John Galsworthy was an English novelist, playwright and poet whose work bridged both Victorian and Edwardian eras. He was best known for his saga of the middle classes called The Forsyte Saga, a trilogy of novels and two short interludes, which were popular at the time of writing but which became even more so when they were adapted for British television in the 1960s. He was offered a knighthood for his services to literature but turned it down, but he did accept the Order of Merit. Tragically he was awarded the Nobel prize for literature but was so ill, and close to death, that he was unable to attend the award ceremony.
He was born into a wealthy family living in Kingston Hill, Surrey on the 14th August 1867. The size of the family estate is illustrated by the fact that nowadays there are three separate schools on the site. John attended Harrow school, afterwards going up to New College Oxford where he read the law. He qualified as a barrister and was called to the bar in 1890 but, alas, this was not the career for him. The family had shipping interests overseas and John travelled the world looking after their interests for some time.
While in Australia he met another budding writer, Joseph Conrad, and their mutual interest in literature helped to forge a close friendship. He was still some way off getting any of his work published and, in 1895, he began a long-running love affair with Ada, the wife of one of his cousins, one Major Arthur Galsworthy. John and Ada lived together whenever they could and eventually she managed to secure a divorce so that they could marry in 1905. It is said that the character of Irene in The Forsyte Saga is based on Ada, although Galsworthy gave Irene quite a miserable existence whereas Ada’s life before her second marriage had not been so.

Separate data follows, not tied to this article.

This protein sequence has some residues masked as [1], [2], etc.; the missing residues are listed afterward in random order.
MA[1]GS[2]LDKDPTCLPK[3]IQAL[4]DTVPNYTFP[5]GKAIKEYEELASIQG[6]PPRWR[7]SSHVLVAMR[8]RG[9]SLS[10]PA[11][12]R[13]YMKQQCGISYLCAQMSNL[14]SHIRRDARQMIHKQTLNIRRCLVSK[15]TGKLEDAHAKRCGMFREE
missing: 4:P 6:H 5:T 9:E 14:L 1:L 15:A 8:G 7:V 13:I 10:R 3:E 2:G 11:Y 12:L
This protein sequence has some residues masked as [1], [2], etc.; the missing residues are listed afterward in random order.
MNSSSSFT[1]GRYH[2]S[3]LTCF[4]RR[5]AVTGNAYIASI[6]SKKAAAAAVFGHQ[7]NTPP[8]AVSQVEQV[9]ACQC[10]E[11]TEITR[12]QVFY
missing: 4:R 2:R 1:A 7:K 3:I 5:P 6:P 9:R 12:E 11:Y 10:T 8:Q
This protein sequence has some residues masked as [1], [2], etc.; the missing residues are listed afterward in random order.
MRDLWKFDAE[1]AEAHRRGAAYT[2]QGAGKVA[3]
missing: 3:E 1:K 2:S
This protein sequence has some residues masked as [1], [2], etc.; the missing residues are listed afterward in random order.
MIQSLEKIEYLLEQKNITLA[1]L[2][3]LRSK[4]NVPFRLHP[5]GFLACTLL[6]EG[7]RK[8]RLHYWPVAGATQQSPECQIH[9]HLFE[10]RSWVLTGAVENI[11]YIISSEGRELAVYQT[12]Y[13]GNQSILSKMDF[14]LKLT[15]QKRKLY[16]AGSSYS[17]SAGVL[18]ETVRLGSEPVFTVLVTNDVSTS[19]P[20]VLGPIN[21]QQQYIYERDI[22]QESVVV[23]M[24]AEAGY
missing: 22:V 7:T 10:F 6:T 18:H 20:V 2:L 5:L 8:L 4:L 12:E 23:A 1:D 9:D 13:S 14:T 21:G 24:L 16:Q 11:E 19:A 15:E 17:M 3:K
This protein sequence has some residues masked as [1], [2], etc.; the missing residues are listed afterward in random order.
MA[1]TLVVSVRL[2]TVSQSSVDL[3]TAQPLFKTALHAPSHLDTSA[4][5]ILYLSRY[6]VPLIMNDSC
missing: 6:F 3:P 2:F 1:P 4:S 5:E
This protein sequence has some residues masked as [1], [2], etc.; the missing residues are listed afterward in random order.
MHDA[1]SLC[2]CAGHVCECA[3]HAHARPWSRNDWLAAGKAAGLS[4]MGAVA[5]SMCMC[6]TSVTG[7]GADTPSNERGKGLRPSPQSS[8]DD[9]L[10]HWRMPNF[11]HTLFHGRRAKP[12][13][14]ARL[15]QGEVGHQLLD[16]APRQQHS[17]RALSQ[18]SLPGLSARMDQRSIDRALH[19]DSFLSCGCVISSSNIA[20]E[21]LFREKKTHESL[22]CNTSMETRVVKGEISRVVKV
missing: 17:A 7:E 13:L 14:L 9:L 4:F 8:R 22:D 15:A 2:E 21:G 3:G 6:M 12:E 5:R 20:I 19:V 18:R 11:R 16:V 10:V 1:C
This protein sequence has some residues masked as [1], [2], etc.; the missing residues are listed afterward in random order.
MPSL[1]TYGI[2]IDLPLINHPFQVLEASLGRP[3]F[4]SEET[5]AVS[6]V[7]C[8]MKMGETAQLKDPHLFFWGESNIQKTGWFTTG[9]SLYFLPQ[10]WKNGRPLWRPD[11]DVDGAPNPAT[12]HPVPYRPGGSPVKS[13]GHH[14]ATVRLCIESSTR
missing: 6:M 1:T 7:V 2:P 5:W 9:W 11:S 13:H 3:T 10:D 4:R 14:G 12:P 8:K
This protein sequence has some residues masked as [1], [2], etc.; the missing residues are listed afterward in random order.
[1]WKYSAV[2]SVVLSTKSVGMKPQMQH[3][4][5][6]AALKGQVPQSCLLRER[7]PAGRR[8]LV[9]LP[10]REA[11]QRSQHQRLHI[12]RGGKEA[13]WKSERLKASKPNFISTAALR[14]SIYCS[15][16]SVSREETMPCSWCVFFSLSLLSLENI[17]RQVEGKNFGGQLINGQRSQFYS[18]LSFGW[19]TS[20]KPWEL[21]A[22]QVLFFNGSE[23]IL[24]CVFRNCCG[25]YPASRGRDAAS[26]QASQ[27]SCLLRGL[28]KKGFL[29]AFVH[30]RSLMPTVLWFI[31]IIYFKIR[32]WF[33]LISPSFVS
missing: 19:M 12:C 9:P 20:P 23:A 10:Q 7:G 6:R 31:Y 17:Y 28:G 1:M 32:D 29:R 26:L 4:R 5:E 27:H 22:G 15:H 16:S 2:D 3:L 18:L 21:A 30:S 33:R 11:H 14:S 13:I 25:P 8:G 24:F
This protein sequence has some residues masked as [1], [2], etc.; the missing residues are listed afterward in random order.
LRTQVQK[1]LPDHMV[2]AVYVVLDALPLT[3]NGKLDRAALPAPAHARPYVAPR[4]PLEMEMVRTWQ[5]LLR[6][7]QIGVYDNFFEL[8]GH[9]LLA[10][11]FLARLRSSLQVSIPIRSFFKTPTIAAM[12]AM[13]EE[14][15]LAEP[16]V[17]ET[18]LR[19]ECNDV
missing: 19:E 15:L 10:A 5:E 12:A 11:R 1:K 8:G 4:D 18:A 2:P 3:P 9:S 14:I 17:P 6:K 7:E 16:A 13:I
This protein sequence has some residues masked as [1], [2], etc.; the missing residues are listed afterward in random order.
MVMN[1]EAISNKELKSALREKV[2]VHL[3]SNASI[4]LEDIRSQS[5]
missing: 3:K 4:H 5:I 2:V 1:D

In 1897 Galsworthy had a collection of short stories published called From the Four Winds, although he used the pen name John Sinjohn for this and other pieces of his early published works. The first book under his own name came out in 1904 and was called The Island Pharisees. The first Forsyte instalment appeared in 1906, called The Man of Property, and he also wrote another one called The Silver Box in the same year. Galsworthy would remain best known for his plays for some time. He, along with other writers such as George Bernard Shaw, focused on the lives of the middle classes and the story reflected his own upbringing.
His writing showed that he freely acknowledged the privilege of his own family background while, at the same time, he was never afraid to highlight the snobbishness and insularity of people of that class. His work included elements of Victorian values allied to emerging Edwardian attitudes and he was, in fact, viewed as the first of the Edwardian writers. While delving deeply into the trials and tribulations of the Forsyte family he used the character Irene to illustrate that many women were deeply unhappy in their marriages despite the wealth and advantages that they might enjoy.
In his other work Galsworthy focused on such areas as social issues and a good example of this was his poem England, to Free Men which appears to be saying that all Englishmen, from wherever they come, are welcome “into his courtyard”. Here is the poem:
Late in his life Galsworthy was awarded the Order of Merit, in 1929, and the Nobel Prize for Literature in 1932. Unfortunately he was severely ill at this time, suffering from a brain tumour.
John Galsworthy died in London on the 31st January 1933, aged 65.